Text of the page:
A heartbreaking story appeared in the news in early September 2017. We may never know more details than what is provided in the police report.
A toddler was accidentally run over by a car during a party at a private residence in after in Mason Township, Michigan.
Police did not suspect that any alcohol or drugs were involved according to MLive. The person driving the car is fully cooperating with police.
One can only imagine what kind of heartbreak and pain is happening for this family.
You can also put yourself in the shoes of the person who was driving the car and realize his or her life will be changed forever, even if they don’t see jail time.
Can you be charged with a crime for an accidental death like this one?
Involuntary Manslaughter is a charge that usually applies when someone is killed as a result of recklessness or criminal negligence.
It can also apply when death occurs because of an unlawful act that is a misdemeanor or low-level felony such as a DUI.
Involuntary Manslaughter is also called criminally negligent homicide. In this case, the law recognizes that the victim’s death was unintended.
In this case, if the person driving the car could be proved to have pulled into the driveway recklessly or had been using a cell phone, or if it turned out the driver had been under the influence of alcohol, the charge of involuntary manslaughter could apply.
Involuntary Manslaughter Conditions
Three conditions which make an act involuntary manslaughter are:
- A death occurred as a result of the defendant’s actions.
- The defendant’s actions were inherently dangerous to others (such as driving while texting or being drunk) or done with reckless disregard for human life (such as blazing into a driveway at 50 mph).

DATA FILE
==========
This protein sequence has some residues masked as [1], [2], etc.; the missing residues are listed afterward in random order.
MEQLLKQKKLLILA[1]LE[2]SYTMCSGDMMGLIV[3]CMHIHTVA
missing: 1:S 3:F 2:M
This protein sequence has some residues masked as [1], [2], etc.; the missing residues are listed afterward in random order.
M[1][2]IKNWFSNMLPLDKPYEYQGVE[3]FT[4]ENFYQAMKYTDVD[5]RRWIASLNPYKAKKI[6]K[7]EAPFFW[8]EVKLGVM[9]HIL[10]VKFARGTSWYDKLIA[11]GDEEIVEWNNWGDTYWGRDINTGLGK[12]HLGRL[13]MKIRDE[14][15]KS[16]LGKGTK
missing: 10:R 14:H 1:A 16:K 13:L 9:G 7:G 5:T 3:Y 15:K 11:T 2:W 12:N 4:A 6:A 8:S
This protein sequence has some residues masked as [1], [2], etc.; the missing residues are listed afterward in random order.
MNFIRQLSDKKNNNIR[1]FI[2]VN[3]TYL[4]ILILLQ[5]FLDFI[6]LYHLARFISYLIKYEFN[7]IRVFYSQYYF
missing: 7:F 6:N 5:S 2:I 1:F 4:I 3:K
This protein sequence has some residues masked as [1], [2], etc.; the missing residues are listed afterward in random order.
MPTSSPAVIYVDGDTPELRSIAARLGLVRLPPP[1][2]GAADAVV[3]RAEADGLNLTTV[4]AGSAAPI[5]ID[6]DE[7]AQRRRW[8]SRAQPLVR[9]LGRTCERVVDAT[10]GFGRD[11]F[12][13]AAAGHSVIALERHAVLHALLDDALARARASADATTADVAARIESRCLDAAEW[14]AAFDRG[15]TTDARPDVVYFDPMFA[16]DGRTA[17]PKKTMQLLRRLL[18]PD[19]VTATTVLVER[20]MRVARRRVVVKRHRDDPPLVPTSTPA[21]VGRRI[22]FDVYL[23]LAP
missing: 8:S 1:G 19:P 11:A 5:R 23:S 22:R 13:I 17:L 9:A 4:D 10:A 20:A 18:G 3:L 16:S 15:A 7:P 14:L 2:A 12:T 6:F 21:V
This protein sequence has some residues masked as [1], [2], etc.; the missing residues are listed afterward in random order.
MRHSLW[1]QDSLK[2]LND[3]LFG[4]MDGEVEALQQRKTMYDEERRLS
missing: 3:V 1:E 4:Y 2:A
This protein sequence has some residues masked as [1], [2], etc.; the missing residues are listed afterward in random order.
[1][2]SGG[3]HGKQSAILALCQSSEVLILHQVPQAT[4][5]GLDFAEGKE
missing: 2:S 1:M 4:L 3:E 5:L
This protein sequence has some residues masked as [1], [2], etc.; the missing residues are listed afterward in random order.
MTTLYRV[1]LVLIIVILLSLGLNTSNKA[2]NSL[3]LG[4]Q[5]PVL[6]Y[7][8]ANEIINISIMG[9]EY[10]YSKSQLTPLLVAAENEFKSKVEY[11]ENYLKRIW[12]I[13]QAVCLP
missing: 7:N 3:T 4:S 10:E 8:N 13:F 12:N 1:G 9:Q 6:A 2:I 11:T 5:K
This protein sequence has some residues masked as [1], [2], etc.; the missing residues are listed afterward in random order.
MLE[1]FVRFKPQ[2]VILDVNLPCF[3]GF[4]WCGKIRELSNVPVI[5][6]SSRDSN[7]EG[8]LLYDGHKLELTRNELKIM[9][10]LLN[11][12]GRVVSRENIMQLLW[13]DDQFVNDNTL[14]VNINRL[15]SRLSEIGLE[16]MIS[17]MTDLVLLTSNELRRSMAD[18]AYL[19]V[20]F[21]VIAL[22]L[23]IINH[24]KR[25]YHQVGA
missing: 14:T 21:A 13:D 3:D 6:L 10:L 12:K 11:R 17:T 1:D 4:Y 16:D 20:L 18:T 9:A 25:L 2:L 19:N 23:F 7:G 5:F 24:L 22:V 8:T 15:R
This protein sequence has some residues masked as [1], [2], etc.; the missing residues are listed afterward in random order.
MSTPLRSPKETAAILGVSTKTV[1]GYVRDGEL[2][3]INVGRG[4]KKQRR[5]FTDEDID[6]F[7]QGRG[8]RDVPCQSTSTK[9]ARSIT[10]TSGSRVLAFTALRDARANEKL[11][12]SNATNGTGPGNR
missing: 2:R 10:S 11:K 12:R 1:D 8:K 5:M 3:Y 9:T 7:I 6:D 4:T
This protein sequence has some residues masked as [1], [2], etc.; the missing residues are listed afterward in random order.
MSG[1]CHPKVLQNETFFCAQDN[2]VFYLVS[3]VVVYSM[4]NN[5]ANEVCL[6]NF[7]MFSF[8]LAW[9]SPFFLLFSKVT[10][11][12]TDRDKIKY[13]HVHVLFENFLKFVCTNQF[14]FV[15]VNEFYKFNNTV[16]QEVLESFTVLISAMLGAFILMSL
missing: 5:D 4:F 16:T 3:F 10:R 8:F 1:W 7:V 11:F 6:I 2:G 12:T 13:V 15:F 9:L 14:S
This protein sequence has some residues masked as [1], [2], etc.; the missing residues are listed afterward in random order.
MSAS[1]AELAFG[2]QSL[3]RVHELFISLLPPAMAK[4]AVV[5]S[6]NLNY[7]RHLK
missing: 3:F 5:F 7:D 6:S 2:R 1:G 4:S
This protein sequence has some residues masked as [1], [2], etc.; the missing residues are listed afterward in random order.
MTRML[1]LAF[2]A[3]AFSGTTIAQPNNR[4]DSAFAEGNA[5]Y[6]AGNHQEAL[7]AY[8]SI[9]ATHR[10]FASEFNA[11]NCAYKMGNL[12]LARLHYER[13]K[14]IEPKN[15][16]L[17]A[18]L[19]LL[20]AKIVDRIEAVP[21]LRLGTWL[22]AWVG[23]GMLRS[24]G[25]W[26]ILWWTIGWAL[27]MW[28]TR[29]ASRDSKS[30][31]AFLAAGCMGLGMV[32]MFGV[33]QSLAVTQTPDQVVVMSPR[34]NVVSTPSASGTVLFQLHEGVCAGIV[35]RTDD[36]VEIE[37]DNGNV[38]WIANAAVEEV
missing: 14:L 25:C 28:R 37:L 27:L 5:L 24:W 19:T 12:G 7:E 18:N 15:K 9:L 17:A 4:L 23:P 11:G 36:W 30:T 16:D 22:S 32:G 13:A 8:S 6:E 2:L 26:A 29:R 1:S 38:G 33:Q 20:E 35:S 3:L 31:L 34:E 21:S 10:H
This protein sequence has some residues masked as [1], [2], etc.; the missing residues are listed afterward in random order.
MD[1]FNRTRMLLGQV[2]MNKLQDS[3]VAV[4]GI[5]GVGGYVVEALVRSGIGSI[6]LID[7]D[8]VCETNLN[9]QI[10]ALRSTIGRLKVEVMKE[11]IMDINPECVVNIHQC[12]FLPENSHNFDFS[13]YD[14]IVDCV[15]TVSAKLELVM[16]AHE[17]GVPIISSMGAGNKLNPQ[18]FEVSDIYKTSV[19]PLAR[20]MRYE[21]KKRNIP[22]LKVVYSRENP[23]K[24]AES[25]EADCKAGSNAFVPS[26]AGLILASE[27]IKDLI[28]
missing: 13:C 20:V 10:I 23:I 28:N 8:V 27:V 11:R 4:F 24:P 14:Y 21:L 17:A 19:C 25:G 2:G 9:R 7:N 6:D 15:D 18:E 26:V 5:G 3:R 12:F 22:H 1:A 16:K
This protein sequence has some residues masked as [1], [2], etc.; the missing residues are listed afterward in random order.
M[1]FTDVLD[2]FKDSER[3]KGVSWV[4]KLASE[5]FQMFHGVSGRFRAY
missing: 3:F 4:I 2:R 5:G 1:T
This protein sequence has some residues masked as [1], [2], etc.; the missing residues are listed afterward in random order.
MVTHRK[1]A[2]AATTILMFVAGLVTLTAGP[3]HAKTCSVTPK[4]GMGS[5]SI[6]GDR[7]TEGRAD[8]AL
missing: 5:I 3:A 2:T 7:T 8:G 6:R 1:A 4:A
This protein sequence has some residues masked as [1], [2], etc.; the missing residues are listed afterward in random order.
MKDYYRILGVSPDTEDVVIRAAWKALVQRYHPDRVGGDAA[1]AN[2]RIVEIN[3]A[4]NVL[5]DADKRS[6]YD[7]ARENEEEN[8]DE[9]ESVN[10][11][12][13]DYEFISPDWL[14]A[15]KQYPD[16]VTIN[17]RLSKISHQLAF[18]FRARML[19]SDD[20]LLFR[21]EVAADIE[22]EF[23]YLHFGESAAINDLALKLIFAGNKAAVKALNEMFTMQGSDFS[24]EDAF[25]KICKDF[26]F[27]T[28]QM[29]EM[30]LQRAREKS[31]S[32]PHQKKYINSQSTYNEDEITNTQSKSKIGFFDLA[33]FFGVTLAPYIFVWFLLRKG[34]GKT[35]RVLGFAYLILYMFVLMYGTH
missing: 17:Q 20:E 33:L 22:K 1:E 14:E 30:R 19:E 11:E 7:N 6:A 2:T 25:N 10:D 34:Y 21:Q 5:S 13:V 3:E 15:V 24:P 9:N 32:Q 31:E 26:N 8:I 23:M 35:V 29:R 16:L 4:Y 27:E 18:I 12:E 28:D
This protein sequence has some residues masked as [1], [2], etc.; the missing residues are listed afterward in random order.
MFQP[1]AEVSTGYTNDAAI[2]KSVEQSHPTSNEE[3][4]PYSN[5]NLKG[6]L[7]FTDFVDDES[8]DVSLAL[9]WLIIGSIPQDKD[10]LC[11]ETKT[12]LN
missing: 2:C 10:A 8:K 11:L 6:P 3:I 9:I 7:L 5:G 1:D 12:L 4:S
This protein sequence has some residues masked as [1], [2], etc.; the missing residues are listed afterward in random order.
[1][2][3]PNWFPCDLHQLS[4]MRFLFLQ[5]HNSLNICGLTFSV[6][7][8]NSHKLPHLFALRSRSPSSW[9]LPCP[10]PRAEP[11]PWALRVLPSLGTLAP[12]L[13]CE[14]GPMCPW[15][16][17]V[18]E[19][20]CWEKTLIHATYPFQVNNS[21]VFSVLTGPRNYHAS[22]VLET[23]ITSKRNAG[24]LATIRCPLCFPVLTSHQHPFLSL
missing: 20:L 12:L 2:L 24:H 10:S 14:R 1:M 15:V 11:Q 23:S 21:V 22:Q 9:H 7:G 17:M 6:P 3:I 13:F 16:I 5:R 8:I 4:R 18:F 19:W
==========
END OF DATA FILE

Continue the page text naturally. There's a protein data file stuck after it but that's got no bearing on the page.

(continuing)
- The defendant knew or should have realized the actions would be a threat to the lives of others.
There is nothing in this story that would suggest any of these conditions were met. However, it will be up to the prosecutor to determine if criminal charges will be brought against the person who drove the car.
Ultimately, the question will be whether he or she should have been looking more carefully or driving more slowly in a driveway.
If the prosecutor determines that the defendant was indeed criminally negligent, he or she could face up to 15 years in prison, a $7,500 fine and restitution to the victim’s family.
In addition to this, a civil suit for wrongful death could be brought to the defendant by the victim’s family. In civil court, the standard for burden of proof to win a case is much lower.
Proof beyond a reasonable doubt is not required. Only a preponderance of evidence (a greater weight of evidence) that the defendant did the crime.
In any case, the accidental death of a toddler is a tragedy. If you are facing criminal charges for a crime of this nature, it is going to change your life.
There is hope that you can avoid a prison sentence with a good defense. It is critical that you contact an experienced criminal defense attorney with any questions you have about your charge.
Call my office today.